Today, 4.7 million Hispanic companies employ about 1.2 million, injecting nearly $ 50 billion into the US economy, according to Miguel Estién, interim national director of the Minority Business Development Agency.

“These figures fill me with pride because, as a former entrepreneur, I know these figures take a storm beyond the economy. Our grandparents came to this country, leaving everything behind to give us freedom, education and prosperity. While entrepreneurs are bringing prosperity to America, I can still hear my grandfather say that some of the work is not done yet, “Estién said.” The work is not done because even though this community has proved its worth by adding $ 150 billion. to the US economy, economic parity is not a reality. If we were to bridge any gap between Latin-owned and white-owned businesses, Latin entrepreneurs would co-generate $ 1.4 trillion in additional revenue. “

According to Cavazos, the nation currently has a gross domestic product and a Latin economy of $ 2.8 trillion.

Our vision as a guiding voice in the advancement of American and Hispanic business is to grow our economy, “Cavazos said.” There are 260 Hispanic chambers across the country. Each of them is an oasis in their communities. Each one of them is an oasis in their communities. of them it was an emergency room for small businesses “.

With the approval of the Biden administration’s $ 1.2 trillion Bipartisan Infrastructure Framework last year, the Minority Business Development Act was enacted and replaced its agency’s central authority by a 50-year executive order. .

The Minority Business Development Agency will invest in and support businesses accessing government capital and acquisitions.

According to Alice Rodríguez, executive vice president of JPMorgan Chase & Co. and president of the USHCC, Hispanic-owned companies can increase their potential through equity, skills development and connections. JPMorgan Chase announced in August 2020 a $ 30 billion commitment to promote racial fairness, with $ 2 billion earmarked for black or Latino businesses.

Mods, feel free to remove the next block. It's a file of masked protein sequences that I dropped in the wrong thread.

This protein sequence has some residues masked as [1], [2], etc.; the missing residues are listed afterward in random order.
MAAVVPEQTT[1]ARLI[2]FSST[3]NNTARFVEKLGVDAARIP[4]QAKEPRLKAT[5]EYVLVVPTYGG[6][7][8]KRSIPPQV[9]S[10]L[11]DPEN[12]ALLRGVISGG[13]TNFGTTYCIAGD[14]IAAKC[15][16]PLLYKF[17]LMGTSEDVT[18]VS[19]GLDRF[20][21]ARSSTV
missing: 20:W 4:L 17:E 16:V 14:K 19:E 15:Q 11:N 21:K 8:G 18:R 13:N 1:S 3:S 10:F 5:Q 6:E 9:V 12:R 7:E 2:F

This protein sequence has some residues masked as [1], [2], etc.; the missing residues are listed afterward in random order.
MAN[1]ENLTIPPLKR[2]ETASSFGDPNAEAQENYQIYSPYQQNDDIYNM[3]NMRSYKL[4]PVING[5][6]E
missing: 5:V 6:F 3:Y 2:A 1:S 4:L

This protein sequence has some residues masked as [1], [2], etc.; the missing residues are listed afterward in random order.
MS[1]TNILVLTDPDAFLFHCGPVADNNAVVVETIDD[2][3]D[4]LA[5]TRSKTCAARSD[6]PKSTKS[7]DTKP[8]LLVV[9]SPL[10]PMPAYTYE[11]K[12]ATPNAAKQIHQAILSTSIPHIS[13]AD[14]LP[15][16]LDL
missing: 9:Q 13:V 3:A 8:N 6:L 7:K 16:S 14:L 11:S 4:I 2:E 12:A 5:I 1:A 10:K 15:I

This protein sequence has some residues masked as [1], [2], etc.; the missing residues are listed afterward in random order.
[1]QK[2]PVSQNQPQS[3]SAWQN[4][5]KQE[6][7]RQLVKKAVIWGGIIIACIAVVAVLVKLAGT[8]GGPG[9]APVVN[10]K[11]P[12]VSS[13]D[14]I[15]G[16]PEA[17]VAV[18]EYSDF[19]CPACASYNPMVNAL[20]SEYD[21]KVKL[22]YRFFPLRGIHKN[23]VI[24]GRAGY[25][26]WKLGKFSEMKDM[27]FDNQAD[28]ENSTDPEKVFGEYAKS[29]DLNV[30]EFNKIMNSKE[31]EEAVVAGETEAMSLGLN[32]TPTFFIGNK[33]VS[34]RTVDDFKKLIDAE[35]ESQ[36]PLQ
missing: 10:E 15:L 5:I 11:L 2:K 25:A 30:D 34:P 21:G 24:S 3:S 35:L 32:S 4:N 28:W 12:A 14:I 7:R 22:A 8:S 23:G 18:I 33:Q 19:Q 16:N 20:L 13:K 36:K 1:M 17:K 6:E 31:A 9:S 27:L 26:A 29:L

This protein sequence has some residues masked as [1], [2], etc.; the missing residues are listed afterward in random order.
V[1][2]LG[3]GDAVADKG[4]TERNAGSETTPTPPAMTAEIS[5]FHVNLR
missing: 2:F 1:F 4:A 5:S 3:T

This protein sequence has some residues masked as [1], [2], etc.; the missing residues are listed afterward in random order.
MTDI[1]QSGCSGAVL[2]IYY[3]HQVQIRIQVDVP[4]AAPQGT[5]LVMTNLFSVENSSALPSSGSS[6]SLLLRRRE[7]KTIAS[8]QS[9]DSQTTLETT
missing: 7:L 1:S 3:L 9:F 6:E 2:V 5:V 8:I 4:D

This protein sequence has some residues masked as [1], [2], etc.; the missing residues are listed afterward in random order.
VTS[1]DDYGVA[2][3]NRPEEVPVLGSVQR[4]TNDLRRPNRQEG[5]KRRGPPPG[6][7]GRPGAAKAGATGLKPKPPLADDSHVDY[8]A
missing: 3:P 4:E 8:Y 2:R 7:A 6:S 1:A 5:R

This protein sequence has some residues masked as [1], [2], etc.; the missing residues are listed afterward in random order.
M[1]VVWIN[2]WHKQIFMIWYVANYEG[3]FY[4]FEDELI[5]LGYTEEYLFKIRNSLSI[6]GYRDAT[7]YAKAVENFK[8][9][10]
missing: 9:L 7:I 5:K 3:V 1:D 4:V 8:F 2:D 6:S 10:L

“Latin Americans have the highest level of participation in work and we can continue to realize our potential, but there are many things we need to focus on,” Rodríguez said. “Even though we have a lot of good things for us, we need to peel that onion and focus on those things that will help us increase the wealth potential for the community.”

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The USHCC held a Legislative Summit for Hispanic Businesses to meet elected officials and develop ideas that will strengthen the nation’s economy.

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The USHCC presented the Defense Champion Award to the Secretary of the US Department of the Interior, Deb Haaland, Deb Haaland. From left to right, USHCC President and CEO Ramiro Ramirez, USHCC President Alice Rodriguez Haaland and Ernie C’deBaca, President and CEO of Albuquerque HCC.

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The USHCC presented the Defense Champion Award to US Department of Interior Secretary Deb Haaland for making history in the Hispanic business community and for being the first Native American to serve as cabinet secretary.

USHCC_Conf.DC_SarahBerjan_6.Jpg: USHCC President and CEO Ramiro A. Cavazos said policies that promote minority-owned small businesses will require bipartisan strategic unity, commitment and collaboration.